Speech Defects (Aphasia, Dysphonia, and Stuttering)

Because speech is essential to human communication, anything that interferes with it can be isolating and emotionally distressing. Primary mutism, in which a person cannot speak due to absent vocal cords or another structural defect, is rare. More commonly, difficulty speaking is secondary to other conditions, including paralysis, deafness, retardation or other mental disorders, and larynx cancer. In certain cases, a person knows how to speak but has difficulty forming words.

Three often encountered disorders are: Aphasia (from the Greek, meaning "without speech"), in which brain damage impairs a person's ability to speak and/or understand spoken or written words. Sudden aphasia usually is due to a stroke or a head injury, whereas the likely cause of slowly developing aphasia is a brain tumor or progressive dementia.

Saturday, November 14, 2009

Stem-Cell Repair Kit for Stroke

A novel matrix of neural stem cells and a biodegradable polymer can quickly repair brain damage from stroke in rats. Within just seven days of injecting the concoction directly into the damaged part of the brain, new nerve tissue grew to fill stroke-induced cavities.

Monday, November 9, 2009

Abigail Breslin to Play Helen Keller on Broadway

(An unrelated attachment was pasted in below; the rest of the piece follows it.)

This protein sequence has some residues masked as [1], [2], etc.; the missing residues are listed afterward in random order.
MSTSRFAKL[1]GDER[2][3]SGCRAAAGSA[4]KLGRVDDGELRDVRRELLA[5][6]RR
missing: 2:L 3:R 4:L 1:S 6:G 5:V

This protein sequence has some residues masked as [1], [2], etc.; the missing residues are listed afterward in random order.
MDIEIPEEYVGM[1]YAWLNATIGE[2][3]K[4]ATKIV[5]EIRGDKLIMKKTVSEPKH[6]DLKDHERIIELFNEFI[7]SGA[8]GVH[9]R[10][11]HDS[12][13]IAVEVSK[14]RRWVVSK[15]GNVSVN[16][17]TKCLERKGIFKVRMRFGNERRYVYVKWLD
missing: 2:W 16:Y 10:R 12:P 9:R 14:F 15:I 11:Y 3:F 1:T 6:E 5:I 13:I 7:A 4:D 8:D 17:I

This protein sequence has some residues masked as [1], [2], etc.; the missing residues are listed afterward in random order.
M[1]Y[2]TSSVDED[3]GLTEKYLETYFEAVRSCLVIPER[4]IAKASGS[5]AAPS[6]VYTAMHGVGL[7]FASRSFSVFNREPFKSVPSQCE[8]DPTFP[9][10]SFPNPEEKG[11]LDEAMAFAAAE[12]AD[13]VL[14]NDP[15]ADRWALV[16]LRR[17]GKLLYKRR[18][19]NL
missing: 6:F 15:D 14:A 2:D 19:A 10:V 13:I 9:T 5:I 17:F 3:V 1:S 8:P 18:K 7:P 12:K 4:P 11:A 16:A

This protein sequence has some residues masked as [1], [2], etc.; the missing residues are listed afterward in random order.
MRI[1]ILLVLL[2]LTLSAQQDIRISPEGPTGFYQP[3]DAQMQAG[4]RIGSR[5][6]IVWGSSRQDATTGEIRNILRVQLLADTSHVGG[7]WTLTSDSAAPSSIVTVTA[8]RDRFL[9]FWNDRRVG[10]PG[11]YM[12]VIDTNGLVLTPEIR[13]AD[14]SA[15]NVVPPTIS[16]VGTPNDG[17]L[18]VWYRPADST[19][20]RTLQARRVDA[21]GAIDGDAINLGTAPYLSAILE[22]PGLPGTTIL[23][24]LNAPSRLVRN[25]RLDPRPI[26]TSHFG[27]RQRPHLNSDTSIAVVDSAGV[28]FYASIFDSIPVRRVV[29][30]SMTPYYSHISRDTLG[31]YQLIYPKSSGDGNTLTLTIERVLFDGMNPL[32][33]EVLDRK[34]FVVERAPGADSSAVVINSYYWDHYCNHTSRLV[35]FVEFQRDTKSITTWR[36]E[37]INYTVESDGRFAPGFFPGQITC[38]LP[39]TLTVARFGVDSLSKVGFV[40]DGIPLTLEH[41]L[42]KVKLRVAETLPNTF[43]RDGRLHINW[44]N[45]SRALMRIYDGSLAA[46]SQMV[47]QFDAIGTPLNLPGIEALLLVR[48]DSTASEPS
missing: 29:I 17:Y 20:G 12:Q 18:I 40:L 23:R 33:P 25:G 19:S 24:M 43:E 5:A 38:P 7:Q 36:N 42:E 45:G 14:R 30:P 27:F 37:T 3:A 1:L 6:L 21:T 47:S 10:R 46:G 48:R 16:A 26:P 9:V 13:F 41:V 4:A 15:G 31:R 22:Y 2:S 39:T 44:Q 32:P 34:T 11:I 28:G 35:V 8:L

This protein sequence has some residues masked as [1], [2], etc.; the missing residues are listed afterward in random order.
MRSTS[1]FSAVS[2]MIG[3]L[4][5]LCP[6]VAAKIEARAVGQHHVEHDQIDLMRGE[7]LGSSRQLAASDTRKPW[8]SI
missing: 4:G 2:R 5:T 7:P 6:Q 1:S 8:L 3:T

Little Miss Sunshine herself is headed for the Great White Way. Abigail Breslin has officially been tapped to play Helen Keller in the Broadway revival of William Gibson's 'The Miracle Worker.'

The show, scheduled to open March 3 with previews beginning February 12 at Circle in the Square Theatre, will be produced by David Richenthal, longtime friend of Gibson, and directed by Kate Whoriskey. Breslin, a 13-year-old New York native, will also be joined onstage by Alison Pill, playing the role of Helen's unwavering teacher Annie Sullivan.NEXT................

Sunday, November 8, 2009

Web Exclusive Chronically Upbeat After a Stroke, a Song?

Harvey Alter's voice suggests a man in search of his song. His speech has a musical tone, but at some moments the words themselves seem computer-generated, intended simply to spit out thoughts that make sense. His deeply human laugh begins in his belly when he strains to say something he knows is funny. But this is a vast improvement. For Harvey, a 62-year-old criminologist, there used to be only silence.

* Discuss Richard's Column and Chronic Illness in the AARP Online Community
* Biologics: New Miracle Drugs (November & December 2009)
* Inspire Awards 2009 Honoree Richard M. Cohen (January & February 2009)
* Drug-Free Remedies for Chronic Pain (January & February 2009)
* Super Healing: Tap Into Your Powers of Recovery (November & December 2008)
* New Hope for Treating Chronic Disease (AARP Bulletin Today)
* Americans With Chronic Disease Get Mixed Messages From Caregivers (AARP Bulletin Today)
*'s Health Encyclopedia: Learn About Multiple Sclerosis
* Subscribe to the AARP Health Newsletter

His journey began one day in 2003. Harvey was in his Greenwich Village apartment, putting the leash on his dog in preparation for their ritual morning stroll around the neighborhood. "Suddenly, I was disoriented and felt dizzy," he remembers. "I stumbled and tried to gain control, but couldn't." Harvey was having a stroke.